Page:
As the blockchain community grapples with the fallout from recent regulatory actions, legal experts are warning more enforcement measures could be on the horizon – and that token exchanges are a probable target.
To recap, last week saw the U.S. Securities and Exchange Commission (SEC) rule that a defunct blockchain-based token called The DAO constituted an unregistered security. Just hours later, the Department of Justice and the Financial Crimes Enforcement Network (FinCEN) levied a $110 million penalty against BTC-e and arrested one of its founders – actions that struck an exchange that had long openly flouted the law.
The timing seemed hardly a coincidence, and at a blockchain industry conference in Washington, D.C., on Friday, Carol Van Cleef, a fintech attorney at Baker Hostetler, affirmed that she believes the two events are likely to be closely linked.
Van Cleef told the audience:
"These were not isolated events. This was a rather carefully coordinated governmental action. I am absolutely certain that the timing of the release of the [SEC] investigative report was intentional. The SEC wanted to have it out there."
Of particular note is that the SEC's ruling went so far as to state that trading platforms are specifically "not exempt" from securities regulations.
Taken in conjunction with the recent shutdowns of the AlphaBay and Hansa dark web marketplaces, Van Cleef said, the actions suggest that U.S. authorities are taking a much closer look at cryptocurrencies and are becoming better at coordinating inter-agency efforts with regard to enforcement.
Also speaking at the event was Jerry Brito, executive director of non-profit industry advocacy group Coin Center, who noted that a key component of the SEC report was its focus on the secondary exchanges that trade the tokens after an initial coin offering, or ICO, concludes.
"These tokens, once the offering has happened, are trading on secondary markets. And if ICOs are securities, and there are markets that allow for the trading of securities, those are securities markets that need to be registered with the SEC and comply," he said.
Brito said that the ruling amounted to a "warning shot" to exchanges that trade ICO tokens, and suggested that a further crackdown on these exchanges is plausible, if not likely.
"I think that, to the extent that there will be an enforcement action in the future, I could imagine the SEC – rather than going ICO by ICO – just going after a couple of the exchanges that may be providing the liquidity," he said.
Drew Hinkes, an attorney with Berger Singerman in Fort Lauderdale, suggested that consumers and traders should "be wary" of third-party exchanges that have not registered with the SEC.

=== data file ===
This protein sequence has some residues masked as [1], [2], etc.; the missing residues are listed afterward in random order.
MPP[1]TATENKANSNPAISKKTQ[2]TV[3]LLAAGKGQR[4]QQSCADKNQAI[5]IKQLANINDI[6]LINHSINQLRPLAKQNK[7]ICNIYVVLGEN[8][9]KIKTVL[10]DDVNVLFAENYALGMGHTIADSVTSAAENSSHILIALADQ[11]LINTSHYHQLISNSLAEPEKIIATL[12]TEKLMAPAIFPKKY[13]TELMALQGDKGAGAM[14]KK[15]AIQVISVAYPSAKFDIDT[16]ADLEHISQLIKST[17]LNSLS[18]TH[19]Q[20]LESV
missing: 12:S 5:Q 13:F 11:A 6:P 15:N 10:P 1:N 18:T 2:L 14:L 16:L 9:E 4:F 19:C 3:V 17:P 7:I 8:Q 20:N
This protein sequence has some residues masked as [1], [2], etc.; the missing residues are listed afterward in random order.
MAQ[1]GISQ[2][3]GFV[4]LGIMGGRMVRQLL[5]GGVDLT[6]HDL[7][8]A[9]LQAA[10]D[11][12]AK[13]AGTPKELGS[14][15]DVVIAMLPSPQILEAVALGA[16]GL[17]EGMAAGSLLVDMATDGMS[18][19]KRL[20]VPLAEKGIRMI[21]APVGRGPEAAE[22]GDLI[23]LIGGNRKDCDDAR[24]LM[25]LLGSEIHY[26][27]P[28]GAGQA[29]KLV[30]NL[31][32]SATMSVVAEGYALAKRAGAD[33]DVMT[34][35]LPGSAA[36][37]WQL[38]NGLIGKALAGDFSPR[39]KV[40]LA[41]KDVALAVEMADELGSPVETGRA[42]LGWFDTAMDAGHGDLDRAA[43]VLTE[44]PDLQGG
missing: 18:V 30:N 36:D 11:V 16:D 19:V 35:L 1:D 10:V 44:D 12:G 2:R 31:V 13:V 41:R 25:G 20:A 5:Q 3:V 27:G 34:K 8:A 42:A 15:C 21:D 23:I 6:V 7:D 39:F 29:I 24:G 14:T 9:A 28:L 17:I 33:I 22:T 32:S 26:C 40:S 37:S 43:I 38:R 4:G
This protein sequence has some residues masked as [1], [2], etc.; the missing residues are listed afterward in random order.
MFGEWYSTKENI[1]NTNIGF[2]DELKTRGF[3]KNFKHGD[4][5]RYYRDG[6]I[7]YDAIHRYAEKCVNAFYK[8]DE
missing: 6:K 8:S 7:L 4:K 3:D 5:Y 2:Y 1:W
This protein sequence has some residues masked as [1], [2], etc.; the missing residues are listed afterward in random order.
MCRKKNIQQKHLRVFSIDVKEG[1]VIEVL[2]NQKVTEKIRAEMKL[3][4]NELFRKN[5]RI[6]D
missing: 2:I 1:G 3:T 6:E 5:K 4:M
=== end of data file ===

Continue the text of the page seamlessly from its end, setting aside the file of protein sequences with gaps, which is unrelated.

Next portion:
He said that, to the best of his knowledge, few, if any, have yet done so:
"Third-party exchanges are the engine that make the ICO economy run, and if you see them go down, you may not just lose all of your holdings but you may actually see the ICO markets crater as well."
Following the trail
Also on display was the belief that these actions would now be easier for U.S. agencies, now that some enforcement actions have been taken.
Van Cleef, for instance, noted that the action against BTC-e, which also included a $12 million fine handed down to its alleged founder, had distinct characteristics linking it back to earlier cases such as Silk Road and collapsed exchange Mt Gox.
"Once the investigations start, there is a treasure trove in every place that leads to another treasure trove of data, and you could see that winding through the BTC-e indictment."
What's notable is that FinCEN enforcement orders like the one levied against BTC-e are almost always arrived at via negotiation by all parties involved. Yet, Van Cleef emphasized that this wasn't the case here – implying that the government was intentionally sending a louder-than-normal warning shot.
"There was no negotiation. There was probably no conversation in advance of this action," she said, emphasizing that the criminal statute in play was that of operating as an unregistered money service business without being licensed as a money transmitter.
"The message to take away from this is ... if you touch U.S. residents and do business with them, you are required to be registered as money service business with FinCEN."
At the D.C. event, speakers agreed that companies or individuals engaging in the issuance or trading of ICO tokens should be extra cautious – irrespective of the form of the token in question.
"I would not count on lightning not striking twice. If you do something flagrant, I would not count on the SEC to keep their hands off," Hinkes said.
In this way, Hinkes sought to call upon entrepreneurs who are enticed by the novel funding method to think twice before pursuing a token offering.
Already, the funding method has come under scrutiny, even within the industry, with technologists citing the early stage nature of blockchains, and lawyers long cautioning against the sometimes cavalier embrace of the possibilities of ICOs.
"If people are contributing money to a venture and folks are expecting a return in some form, you might have a security and you should absolutely consult with counsel."
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